Framework for reform

The Baltimore Sun

A state proposal to set income standards for charity care that Maryland hospitals provide - and are reimbursed for by the state - is welcome and overdue. A report on how Maryland hospitals provide treatment for indigent and uninsured patients found that collection policies on unpaid patient bills vary widely and are unclear. And that needs to change.

A series in this newspaper last year detailed the lengths some hospitals will go to collect bills despite the state reimbursements. That included placing liens on the homes of people with few assets but for the house they live in. The practice left many patients at the mercy of collection agencies. The Baltimore Sun's investigative reporting also raised questions about whether hospitals were getting paid twice, through Maryland's rate-setting system that ensures no patient is turned away from a hospital and as a result of lawsuits. The state hospital association denies that hospitals are double-dipping, but the present system doesn't provide a mechanism to check that.

As a result of the series, Gov. Martin O'Malley ordered a review of the charity care system. A report on that review by the Health Services Cost Review Commission was released last week. As part of its work, the commission has initiated special audits to verify hospitals' claims that they aren't being paid twice for care provided to poor patients. That was the right call. Some mechanism should be in place to ensure that hospitals are paid only once for uncompensated care.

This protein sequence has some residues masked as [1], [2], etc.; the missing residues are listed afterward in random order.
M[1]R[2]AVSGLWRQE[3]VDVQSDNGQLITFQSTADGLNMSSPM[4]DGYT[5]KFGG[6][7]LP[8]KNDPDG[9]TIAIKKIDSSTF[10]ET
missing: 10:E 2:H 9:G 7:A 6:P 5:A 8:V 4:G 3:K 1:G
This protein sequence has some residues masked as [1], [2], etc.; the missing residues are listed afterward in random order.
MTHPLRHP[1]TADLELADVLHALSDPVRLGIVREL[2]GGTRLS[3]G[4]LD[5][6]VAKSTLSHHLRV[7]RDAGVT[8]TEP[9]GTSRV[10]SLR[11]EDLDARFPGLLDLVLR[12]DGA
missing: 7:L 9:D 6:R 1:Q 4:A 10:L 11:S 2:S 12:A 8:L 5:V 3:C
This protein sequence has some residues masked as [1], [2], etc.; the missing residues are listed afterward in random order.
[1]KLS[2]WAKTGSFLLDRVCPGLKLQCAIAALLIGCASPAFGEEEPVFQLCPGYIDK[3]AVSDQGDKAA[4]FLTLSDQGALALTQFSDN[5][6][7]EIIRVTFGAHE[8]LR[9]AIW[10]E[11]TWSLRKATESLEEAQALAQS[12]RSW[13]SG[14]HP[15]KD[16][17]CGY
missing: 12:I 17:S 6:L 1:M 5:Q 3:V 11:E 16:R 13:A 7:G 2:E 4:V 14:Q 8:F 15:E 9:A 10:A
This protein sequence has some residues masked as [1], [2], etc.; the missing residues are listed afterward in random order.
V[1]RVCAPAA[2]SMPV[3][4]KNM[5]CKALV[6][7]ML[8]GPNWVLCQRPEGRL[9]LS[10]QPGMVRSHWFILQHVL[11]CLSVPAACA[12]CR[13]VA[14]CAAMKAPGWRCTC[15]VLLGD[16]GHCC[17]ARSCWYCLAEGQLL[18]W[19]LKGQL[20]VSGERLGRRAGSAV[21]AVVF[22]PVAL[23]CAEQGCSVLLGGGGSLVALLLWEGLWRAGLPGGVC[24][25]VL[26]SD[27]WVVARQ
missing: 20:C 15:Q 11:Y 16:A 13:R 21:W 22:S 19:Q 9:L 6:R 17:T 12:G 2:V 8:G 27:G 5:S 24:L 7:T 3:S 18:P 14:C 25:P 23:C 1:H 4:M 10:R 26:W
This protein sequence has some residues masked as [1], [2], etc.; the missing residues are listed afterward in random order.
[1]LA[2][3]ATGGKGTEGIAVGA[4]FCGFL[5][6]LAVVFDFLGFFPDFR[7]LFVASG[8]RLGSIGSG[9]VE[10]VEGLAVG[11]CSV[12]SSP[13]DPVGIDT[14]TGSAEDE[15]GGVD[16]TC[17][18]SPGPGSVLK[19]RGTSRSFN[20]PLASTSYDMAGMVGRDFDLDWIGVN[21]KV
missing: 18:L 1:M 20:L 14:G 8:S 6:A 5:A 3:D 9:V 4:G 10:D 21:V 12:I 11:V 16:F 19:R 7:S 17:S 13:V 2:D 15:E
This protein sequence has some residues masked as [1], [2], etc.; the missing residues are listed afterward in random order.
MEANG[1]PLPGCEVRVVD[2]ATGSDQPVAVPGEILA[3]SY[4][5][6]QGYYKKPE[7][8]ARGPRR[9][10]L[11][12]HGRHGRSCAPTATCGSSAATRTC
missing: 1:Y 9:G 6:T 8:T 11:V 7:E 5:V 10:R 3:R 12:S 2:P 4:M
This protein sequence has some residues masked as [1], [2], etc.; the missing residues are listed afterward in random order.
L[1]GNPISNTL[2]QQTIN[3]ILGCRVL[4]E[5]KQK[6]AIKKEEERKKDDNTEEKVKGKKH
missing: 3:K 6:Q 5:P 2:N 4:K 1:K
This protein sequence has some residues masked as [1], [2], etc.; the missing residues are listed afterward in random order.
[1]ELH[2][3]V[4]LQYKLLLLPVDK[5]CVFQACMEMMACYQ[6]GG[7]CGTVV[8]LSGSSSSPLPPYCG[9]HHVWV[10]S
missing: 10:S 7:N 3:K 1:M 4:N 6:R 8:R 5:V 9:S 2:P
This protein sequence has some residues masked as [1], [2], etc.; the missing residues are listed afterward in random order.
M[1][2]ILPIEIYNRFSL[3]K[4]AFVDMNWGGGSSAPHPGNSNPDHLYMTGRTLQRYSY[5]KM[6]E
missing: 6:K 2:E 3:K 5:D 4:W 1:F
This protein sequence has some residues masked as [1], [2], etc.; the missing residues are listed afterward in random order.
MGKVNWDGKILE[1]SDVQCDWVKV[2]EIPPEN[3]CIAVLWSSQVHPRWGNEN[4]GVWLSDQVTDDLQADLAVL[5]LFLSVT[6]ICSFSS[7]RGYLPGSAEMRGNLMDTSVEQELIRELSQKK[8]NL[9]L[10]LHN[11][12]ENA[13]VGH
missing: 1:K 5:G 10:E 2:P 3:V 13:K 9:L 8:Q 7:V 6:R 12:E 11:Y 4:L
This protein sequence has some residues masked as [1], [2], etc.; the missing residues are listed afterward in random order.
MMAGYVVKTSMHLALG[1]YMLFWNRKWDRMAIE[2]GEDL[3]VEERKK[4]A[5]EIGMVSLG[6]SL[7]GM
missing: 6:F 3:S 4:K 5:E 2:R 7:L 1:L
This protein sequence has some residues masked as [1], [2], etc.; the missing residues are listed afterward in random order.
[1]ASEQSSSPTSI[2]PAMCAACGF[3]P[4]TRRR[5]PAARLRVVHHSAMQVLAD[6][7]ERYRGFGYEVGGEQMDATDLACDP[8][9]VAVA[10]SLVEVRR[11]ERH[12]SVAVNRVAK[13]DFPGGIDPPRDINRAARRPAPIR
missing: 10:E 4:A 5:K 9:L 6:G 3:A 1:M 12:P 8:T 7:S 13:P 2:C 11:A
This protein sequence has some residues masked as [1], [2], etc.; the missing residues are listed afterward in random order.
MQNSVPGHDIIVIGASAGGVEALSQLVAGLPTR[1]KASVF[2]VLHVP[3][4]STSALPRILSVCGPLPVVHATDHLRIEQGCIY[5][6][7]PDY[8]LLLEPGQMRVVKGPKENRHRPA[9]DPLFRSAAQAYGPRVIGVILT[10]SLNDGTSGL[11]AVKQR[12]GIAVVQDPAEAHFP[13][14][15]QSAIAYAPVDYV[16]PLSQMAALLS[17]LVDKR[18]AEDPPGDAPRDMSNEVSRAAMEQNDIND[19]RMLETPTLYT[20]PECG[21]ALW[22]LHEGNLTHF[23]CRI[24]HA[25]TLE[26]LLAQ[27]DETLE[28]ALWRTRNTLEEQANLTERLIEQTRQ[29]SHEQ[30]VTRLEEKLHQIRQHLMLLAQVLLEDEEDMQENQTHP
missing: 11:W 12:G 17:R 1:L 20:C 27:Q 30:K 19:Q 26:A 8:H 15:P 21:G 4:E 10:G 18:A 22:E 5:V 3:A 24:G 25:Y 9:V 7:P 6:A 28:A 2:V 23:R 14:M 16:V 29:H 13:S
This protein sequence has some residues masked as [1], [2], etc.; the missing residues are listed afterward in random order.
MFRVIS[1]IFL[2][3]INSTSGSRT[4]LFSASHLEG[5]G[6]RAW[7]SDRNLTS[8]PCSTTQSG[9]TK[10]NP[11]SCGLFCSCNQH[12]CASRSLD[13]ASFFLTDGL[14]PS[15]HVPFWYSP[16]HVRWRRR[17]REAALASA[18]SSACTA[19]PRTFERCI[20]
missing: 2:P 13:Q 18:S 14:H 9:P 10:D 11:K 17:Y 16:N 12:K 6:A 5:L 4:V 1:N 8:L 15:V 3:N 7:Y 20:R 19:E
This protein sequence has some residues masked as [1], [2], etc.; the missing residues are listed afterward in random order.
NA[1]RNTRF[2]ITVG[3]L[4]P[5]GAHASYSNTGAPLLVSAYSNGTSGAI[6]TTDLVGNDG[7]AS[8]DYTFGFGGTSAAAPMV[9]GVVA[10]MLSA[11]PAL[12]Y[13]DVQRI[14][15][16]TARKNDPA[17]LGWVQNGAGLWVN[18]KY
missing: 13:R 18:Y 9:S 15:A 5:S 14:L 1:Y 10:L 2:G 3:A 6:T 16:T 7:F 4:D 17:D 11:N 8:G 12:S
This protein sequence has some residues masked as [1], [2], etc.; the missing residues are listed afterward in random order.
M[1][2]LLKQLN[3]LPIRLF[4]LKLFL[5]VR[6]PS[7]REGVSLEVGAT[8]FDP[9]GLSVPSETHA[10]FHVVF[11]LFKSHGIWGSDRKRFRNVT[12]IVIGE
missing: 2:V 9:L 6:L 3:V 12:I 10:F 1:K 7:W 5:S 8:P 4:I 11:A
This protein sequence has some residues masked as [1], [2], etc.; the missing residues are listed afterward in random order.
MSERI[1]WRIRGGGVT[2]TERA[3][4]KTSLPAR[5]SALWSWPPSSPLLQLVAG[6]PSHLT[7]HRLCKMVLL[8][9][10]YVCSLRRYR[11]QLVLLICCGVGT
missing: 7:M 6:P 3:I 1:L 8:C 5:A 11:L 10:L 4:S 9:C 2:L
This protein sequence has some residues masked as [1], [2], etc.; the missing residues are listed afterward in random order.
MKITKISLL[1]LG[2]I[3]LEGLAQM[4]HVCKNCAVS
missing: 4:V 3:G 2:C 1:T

State Health Secretary John M. Colmers is supporting the commission's charity care standard. It would require hospitals to provide free care to patients whose incomes are less than 200 percent of the federal poverty guideline. That means $44,100 for a family of four. The recommendation would be a more generous standard than the voluntary guideline used by most hospitals now. But it recognizes that despite the state's expansion of the Medicaid program to cover more families, there are working poor people who still don't have the means to pay significant hospital bills, costs that can bankrupt individuals. The state's unique rate-paying system has achieved many dividends for Maryland beyond ensuring hospital care for all patients regardless of ability to pay. It has helped keep the state's hospitals' costs below the national average. The health services commission report provides a reasonable framework to discuss needed reforms, while preserving the benefits of the system. As Maryland lawmakers review the panel's recommendations and other relevant legislation, they should strive to shape a fair, equitable system that serves patient and hospital alike.

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